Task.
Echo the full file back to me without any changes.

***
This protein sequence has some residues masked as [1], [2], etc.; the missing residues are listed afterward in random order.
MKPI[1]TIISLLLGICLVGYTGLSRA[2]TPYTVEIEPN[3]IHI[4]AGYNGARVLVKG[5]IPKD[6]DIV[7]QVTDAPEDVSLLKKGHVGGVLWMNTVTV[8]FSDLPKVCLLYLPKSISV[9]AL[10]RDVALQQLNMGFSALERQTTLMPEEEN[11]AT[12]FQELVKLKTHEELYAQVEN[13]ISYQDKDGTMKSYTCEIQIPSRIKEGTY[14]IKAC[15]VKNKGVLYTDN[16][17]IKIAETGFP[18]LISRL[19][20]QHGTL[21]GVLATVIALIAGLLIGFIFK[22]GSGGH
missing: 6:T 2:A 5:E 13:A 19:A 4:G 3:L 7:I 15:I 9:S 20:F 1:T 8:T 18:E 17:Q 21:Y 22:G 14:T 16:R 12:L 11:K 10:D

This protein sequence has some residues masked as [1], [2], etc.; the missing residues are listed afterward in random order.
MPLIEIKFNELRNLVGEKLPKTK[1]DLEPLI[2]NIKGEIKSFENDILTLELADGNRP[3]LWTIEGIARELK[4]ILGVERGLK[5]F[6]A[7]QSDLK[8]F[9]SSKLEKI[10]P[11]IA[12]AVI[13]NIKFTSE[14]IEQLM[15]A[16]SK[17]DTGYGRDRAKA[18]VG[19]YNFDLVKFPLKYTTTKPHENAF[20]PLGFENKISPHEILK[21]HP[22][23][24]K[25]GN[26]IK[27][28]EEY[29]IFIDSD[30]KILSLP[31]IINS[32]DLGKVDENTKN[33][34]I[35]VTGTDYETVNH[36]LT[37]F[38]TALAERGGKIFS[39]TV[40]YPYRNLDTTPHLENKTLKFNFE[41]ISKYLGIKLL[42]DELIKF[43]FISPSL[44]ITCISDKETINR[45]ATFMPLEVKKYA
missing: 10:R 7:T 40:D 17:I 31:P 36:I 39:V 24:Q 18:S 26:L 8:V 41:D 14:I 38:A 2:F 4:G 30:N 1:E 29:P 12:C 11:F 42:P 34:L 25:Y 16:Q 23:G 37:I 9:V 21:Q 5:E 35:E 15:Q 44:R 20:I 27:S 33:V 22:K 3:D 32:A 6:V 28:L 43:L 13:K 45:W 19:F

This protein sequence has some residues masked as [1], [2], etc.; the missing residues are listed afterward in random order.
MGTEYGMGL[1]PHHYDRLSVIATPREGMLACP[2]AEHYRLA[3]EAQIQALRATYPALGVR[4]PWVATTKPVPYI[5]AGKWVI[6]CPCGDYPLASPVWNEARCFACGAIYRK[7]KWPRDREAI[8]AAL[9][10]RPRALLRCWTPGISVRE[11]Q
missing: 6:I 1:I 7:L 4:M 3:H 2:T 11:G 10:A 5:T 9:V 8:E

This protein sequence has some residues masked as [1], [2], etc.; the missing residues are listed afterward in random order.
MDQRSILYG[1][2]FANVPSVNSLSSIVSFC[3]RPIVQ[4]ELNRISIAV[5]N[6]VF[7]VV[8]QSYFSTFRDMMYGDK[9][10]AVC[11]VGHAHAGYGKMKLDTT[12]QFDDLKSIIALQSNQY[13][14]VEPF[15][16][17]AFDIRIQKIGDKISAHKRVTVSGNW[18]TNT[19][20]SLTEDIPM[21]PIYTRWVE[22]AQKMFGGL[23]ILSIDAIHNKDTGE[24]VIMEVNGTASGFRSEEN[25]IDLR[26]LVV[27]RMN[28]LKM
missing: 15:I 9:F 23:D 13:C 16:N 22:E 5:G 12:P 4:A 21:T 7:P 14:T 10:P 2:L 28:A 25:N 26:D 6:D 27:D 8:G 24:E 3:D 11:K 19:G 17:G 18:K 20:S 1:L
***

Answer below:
This protein sequence has some residues masked as [1], [2], etc.; the missing residues are listed afterward in random order.
MKPI[1]TIISLLLGICLVGYTGLSRA[2]TPYTVEIEPN[3]IHI[4]AGYNGARVLVKG[5]IPKD[6]DIV[7]QVTDAPEDVSLLKKGHVGGVLWMNTVTV[8]FSDLPKVCLLYLPKSISV[9]AL[10]RDVALQQLNMGFSALERQTTLMPEEEN[11]AT[12]FQELVKLKTHEELYAQVEN[13]ISYQDKDGTMKSYTCEIQIPSRIKEGTY[14]IKAC[15]VKNKGVLYTDN[16][17]IKIAETGFP[18]LISRL[19][20]QHGTL[21]GVLATVIALIAGLLIGFIFK[22]GSGGH
missing: 6:T 2:A 5:E 13:A 19:A 4:G 3:L 7:I 15:I 9:S 20:F 1:T 8:T 18:E 17:Q 21:Y 22:G 14:T 16:R 12:L 11:K 10:D

This protein sequence has some residues masked as [1], [2], etc.; the missing residues are listed afterward in random order.
MPLIEIKFNELRNLVGEKLPKTK[1]DLEPLI[2]NIKGEIKSFENDILTLELADGNRP[3]LWTIEGIARELK[4]ILGVERGLK[5]F[6]A[7]QSDLK[8]F[9]SSKLEKI[10]P[11]IA[12]AVI[13]NIKFTSE[14]IEQLM[15]A[16]SK[17]DTGYGRDRAKA[18]VG[19]YNFDLVKFPLKYTTTKPHENAF[20]PLGFENKISPHEILK[21]HP[22][23][24]K[25]GN[26]IK[27][28]EEY[29]IFIDSD[30]KILSLP[31]IINS[32]DLGKVDENTKN[33][34]I[35]VTGTDYETVNH[36]LT[37]F[38]TALAERGGKIFS[39]TV[40]YPYRNLDTTPHLENKTLKFNFE[41]ISKYLGIKLL[42]DELIKF[43]FISPSL[44]ITCISDKETINR[45]ATFMPLEVKKYA
missing: 10:R 7:T 40:D 17:I 31:P 36:I 39:V 24:Q 18:S 26:L 8:V 41:D 14:I 38:A 2:F 4:G 30:N 1:E 29:P 12:C 11:F 42:P 34:L 25:Y 16:Q 23:G 37:I 9:V 21:Q 5:E 35:E 15:Q 44:R 20:I 27:S 33:V 22:K 3:D 32:A 6:V 28:L 43:L 13:K 45:W 19:F

This protein sequence has some residues masked as [1], [2], etc.; the missing residues are listed afterward in random order.
MGTEYGMGL[1]PHHYDRLSVIATPREGMLACP[2]AEHYRLA[3]EAQIQALRATYPALGVR[4]PWVATTKPVPYI[5]AGKWVI[6]CPCGDYPLASPVWNEARCFACGAIYRK[7]KWPRDREAI[8]AAL[9][10]RPRALLRCWTPGISVRE[11]Q
missing: 6:I 1:I 7:L 4:M 3:H 2:T 11:G 10:A 5:T 9:V 8:E

This protein sequence has some residues masked as [1], [2], etc.; the missing residues are listed afterward in random order.
MDQRSILYG[1][2]FANVPSVNSLSSIVSFC[3]RPIVQ[4]ELNRISIAV[5]N[6]VF[7]VV[8]QSYFSTFRDMMYGDK[9][10]AVC[11]VGHAHAGYGKMKLDTT[12]QFDDLKSIIALQSNQY[13][14]VEPF[15][16][17]AFDIRIQKIGDKISAHKRVTVSGNW[18]TNT[19][20]SLTEDIPM[21]PIYTRWVE[22]AQKMFGGL[23]ILSIDAIHNKDTGE[24]VIMEVNGTASGFRSEEN[25]IDLR[26]LVV[27]RMN[28]LKM
missing: 15:I 9:F 23:D 13:C 16:N 22:E 5:G 12:P 4:A 21:T 7:P 14:T 10:P 2:L 28:A 25:N 26:D 6:D 27:D 8:G 24:E 3:D 11:K 19:G 17:G 18:K 20:S 1:L